Now my idea is to never retire as long as I'm able to drag my old ass up the stairs to my office six or seven days a week as I do now.  I'd like to be doing what I'm doing ten years from now.

And in pursuit of not retiring, I do things to maintain my fitness.  I spend 45 minutes to an hour a day - either at the gym I have at my house - or the one I'm a member of that's a few blocks away.  I've been a vegan for over 20  years.  And I neither smoke nor drink.  I meditate at least an hour a day, sometimes longer.  I keep my stress down by not making big deals out of things.

Aside from that, TLC has a board of directors who'll be able to keep things functioning once I'm out of the picture.   The board has some six members, a couple of them that manage trusts that rent properties to TLC, and others who have been staff members at TLC for a number of years.  All have an interest in perpetuating the help that TLC has given addicts for over 28 years.

Other than the vagaries of life that can always affect the best thought out plans, there's no reason TLC shouldn't be around for another 50 years.  God willing..

Click here to email John

Tuesday, January 7, 2020

Gratitude List

Being grateful that I live in a secure and safe country is on my gratitude list today.

At times like these, when our country is on the brink of another war in the Middle East, I am grateful that I live in a country that is secure and has the power to defend itself.

No matter the political persuasion one follows, at times like this I believe we should rally behind our political leaders and give our military our support. This is no time for us to get involved in partisan bickering.

Governing a country of any size is an overwhelming responsibility. Since this thing with Iran and Iraq started I've talked with many who say that we should do this or that and get it over with. Like we should leave Iraq. Or we should bomb Iran. But people who talk like this don't understand the immense damage that can be done in a war, of the lives that can be destroyed on both sides when people are going at each other with weapons.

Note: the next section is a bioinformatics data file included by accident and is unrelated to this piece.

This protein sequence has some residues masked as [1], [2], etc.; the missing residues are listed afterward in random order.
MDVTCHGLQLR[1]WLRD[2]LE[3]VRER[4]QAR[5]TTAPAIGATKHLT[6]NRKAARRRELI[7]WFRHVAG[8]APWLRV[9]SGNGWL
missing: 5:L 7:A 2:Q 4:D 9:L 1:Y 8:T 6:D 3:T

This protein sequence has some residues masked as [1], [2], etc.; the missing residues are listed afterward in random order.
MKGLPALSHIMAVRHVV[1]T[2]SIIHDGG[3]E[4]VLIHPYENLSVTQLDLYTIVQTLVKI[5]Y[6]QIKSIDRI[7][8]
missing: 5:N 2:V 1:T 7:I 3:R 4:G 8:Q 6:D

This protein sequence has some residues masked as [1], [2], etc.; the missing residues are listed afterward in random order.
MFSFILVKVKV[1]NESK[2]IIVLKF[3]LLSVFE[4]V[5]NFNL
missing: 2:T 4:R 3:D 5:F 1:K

I am by no means a liberal. I believe that everybody should earn their own way and be responsible for themselves. I believe we have a right to bear arms. I believe we have a right to earn as much money as we have the ability to earn. To practice the religion of our choice. I believe we should help the sick. The elderly. The mentally ill. But I don't believe the government should get into our lives and tell us how to live or spend our money or what to believe.

So when I think of what I'm grateful for one of the things that's in the top 10 for me is the fact that I'm an American.

And even though our country is not perfect, I believe that it compares favorably with most of the more advanced countries in the world. And for that I have gratitude.

Click here to email John

Saturday, January 4, 2020

We get Emails

I often get responses to my blogs from regular readers who can relate to experiences they're having with family members. And in some cases, I develop long-term email relationships with those readers. The lady below, Mary Moore, and I have been corresponding for what seems to be about five or six years about her 48-year-old son. Anyway, I recently wrote a blog about enabling our loved ones by helping them out when they're drinking and drugging.